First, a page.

This is sometimes called Euler's formula, possibly because it is an extension of $e^{i\theta}=\cos\theta+i\sin\theta$ but it is more properly called Rodrigues rotation formula.

Rodrigues formula was originally expressed in a vector notation, but using skew matrices is a more elegant approach.

# Some variants of Rodrigues rotation formula

Using the properties of skew matrices above the following variants of Rodrigues rotation formula are possible.

\begin{align} R = e^{S_u\theta} &= I + \sin\theta S_u + (1-\cos\theta)S_u^2\\ &= I + \sin\theta S_u + S_u^2 -\cos\theta S_u^2\\ &= I + \sin\theta S_u+(1-\cos\theta)(\vec{u}\,\vec{u}^T - I)\\ &= I\cos\theta + \sin\theta S_u + (1-\cos\theta)\vec{u}\,\vec{u}^T\\ &= \sin\theta S_u + \vec{u}\,\vec{u}^T + (I-\vec{u}\,\vec{u}^T)\cos\theta \end{align}

and evidently

$R^T= e^{-S_u\theta}= e^{S^T_u\theta} =I-\sin\theta S_u + (1-\cos\theta) S_u^2$

# Differentiation of a rotation matrix

if $S_u$ is based on a unit vector and constant and $R=e^{S_u\theta}$ (equation 6) then

$\frac{dR}{d\theta}=S_u e^{S_u\theta} = S_u R$

and

$\dot{R}=\frac{dR}{dt}=\frac{dR}{d\theta}\frac{d\theta}{dt}=S_u \left(R\frac{d\theta}{dt}\right)=\omega S_u R$

where $\omega=\frac{d\theta}{dt}$

Often the Skew matrix is considered as representing an angular velocity with components in a particular coordinate frame, that is $\Omega=S_u \omega$ represents rotation about a unit vector $\vec{u}$ at an angular speed of $\omega$.

# Quaternions vs rotation matrices

Quaternions (when used to calculate rotations) are a 4-tuple, i.e. a set of 4 Real numbers.

• Efficient to calculate
• Good for applying splines and Bezier curves (only 4 parameters to spline)
• Fewer terms to consider when doing calculations
• Easy to interchange with matrices (e.g. via Rodrigues rotation formula)
• Would manage the Dirac belt trick/plate trick ( SU(2) (e.g. quaternions) double-covers SO(3) (the rotations group))
• Extends to affine transforms with dual quaternions

• Efficient notation ${}^av= {}^a_bR\,\,{}^bv$ against ${}^av= {}^a_bq\,\, {}^bv\,\, {}^a_bq^{-1}$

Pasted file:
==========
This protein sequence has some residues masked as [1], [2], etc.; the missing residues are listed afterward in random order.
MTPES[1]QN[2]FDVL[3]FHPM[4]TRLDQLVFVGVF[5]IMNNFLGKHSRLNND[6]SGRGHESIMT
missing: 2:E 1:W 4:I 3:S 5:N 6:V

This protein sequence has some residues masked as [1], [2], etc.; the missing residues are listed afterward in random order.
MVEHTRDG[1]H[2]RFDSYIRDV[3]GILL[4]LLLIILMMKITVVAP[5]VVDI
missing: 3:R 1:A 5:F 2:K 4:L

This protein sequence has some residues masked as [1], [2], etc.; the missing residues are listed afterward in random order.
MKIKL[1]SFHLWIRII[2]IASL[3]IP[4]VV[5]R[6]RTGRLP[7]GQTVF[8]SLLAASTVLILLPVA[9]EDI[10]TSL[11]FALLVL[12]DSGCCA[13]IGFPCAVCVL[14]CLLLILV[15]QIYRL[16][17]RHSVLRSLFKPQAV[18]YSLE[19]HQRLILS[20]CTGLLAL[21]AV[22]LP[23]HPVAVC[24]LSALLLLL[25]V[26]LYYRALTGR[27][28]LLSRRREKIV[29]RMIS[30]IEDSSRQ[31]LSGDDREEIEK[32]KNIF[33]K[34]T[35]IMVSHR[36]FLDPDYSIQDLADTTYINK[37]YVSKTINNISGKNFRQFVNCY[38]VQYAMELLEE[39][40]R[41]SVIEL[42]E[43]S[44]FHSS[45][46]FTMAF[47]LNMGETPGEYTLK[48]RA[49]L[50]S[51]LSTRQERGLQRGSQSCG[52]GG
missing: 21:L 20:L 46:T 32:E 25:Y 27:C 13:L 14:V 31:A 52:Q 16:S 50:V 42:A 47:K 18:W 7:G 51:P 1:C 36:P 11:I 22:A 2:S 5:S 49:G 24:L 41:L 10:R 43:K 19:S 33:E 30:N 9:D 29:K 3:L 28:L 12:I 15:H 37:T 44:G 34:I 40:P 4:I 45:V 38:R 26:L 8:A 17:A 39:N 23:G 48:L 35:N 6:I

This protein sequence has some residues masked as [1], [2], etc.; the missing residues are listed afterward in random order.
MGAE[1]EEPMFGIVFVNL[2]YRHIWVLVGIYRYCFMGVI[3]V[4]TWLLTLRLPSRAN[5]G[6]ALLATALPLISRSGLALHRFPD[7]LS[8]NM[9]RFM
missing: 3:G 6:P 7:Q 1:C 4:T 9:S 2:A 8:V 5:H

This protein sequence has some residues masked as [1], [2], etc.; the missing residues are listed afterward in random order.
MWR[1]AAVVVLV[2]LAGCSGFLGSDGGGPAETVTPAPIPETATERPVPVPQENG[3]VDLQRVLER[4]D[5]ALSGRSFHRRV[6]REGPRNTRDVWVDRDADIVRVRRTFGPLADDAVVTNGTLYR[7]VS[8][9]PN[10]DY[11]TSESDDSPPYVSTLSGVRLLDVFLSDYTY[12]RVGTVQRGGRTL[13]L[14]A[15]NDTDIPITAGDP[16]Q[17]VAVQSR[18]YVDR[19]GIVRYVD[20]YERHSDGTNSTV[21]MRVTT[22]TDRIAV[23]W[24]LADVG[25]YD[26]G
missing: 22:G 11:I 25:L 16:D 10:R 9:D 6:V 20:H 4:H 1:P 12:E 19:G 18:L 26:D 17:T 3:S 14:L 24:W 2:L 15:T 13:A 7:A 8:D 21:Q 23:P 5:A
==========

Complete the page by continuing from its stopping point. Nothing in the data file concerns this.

• More widely used in publications, easier to understand
• Possible to interchange with angle axis and quaternions. (axis of the rotation comes via the Eigen vectors, the angle of rotation comes via the matrix trace)
• extends to affine transforms with homogeneous transforms.

• Easy to conceptualise
• Easy to interchange with matrices and quaternions

# Quaternions

## Notation abuse

• Quaternion multiplication is non commutative and is sometimes explicitly represented by $l\otimes q$ and sometimes not.
• Binary operations (multiplication and addition) will be assumed if one of the variables is a quaternion (e.g. a vector pretending to be a quaternion $(0,\vec{v})$, or a real number $(4,0,0,0)$ )
• We will ignore the $ijk$ multiplications and use the scalar/vector representation
• Thus for the tuple $r=(r_0,r_1,r_2,r_3)$ we will represent as $r=(r_0,\vec{r}$) with $\vec{r}=[r_1\ r_2\ r_3]^T$ (note this may annoy pure mathematicians)
• Occasionally we may also abuse the $+$ and $-$ signs and write quaternions as $r=r_0+\vec{r}$ this is because quaternions can be written as $r=r_0+r_1i+r_2j+r_3k$.

# Quaternion basics

## Quaternion conjugate

$q^* = q_0 -\vec{q_v}= (q_0, -\vec{q_v})$

## Quaternion norm

$\|q\| = q_0^2+ \vec{q_v}\cdot \vec{q_v}$

## Quaternion multiplication

Given

$r = (r_0,\vec{r_v})$$q = (q_0, \vec{q_v})$

we get

\begin{align*} q \otimes r = & (q_0 + \vec{q}_v)( r_0 + \vec{r}_v) = (q_0,\vec{q}_v)\otimes ( r_0, \vec{r}_v) \\ = &(q_0r_0 - \vec{q}_v{\bf.}\vec{r}_v), (q_0\vec{r}_v + r_0\vec{q}_v + \vec{q}_v\times\vec{r}_v) \end{align*}

where $\times$ is the vector cross product.

## Quaternion inverse

$q^{-1} = \frac{q_0 -\vec{q}_v}{q_0^2+ \vec{q}_v\cdot\vec{q}_v}$

which can be expressed as the conjugate over the squared norm.

## unit quaternions

Any quaternion with a norm of 1. A useful unit quaternion is

$q=\left(\cos\left(\frac\theta{2}\right),\vec{u}\sin\left(\frac\theta{2}\right)\right)$

where $u$ is a unit vector.

# Quaternion rotation

Rotation of a quaternion representing a vector $v$ about a unit vector $\vec{u}$ through an angle $(\theta)$ is given by $$q' = rqr^{-1}$$ where

$r=\cos(\theta/2) + \sin(\theta/2) \vec{u}$

and the quaternion $q=(0,\vec{v})$ is a vector subset of the quaternion group.

Expanding the generalised rotation in vector notation (and using the conjugate rather than the inverse to saved work)

$rqr^* = q_0(r_0^2+\vec{r_v}{\bf .}\vec{r_v}) \,,\, (r_0^2 - \vec{r_v}{\bf .}\vec{r_v})\vec{q_u}+2r_0(\vec{r_v}\times\vec{q_u}) +2(\vec{q_u}{\bf .}\vec{r_v})\vec{r_v}$

if $q_0=0$

$rqr^* = (r_0^2 - \vec{r_v}{\bf .}\vec{r_v})\vec{q_u}+2r_0(\vec{r_v}\times\vec{q_u}) +2(\vec{q_u}{\bf .}\vec{r_v})\vec{r_v}$

which is a vector

This can be rewritten (expanding the half angles to full angles) as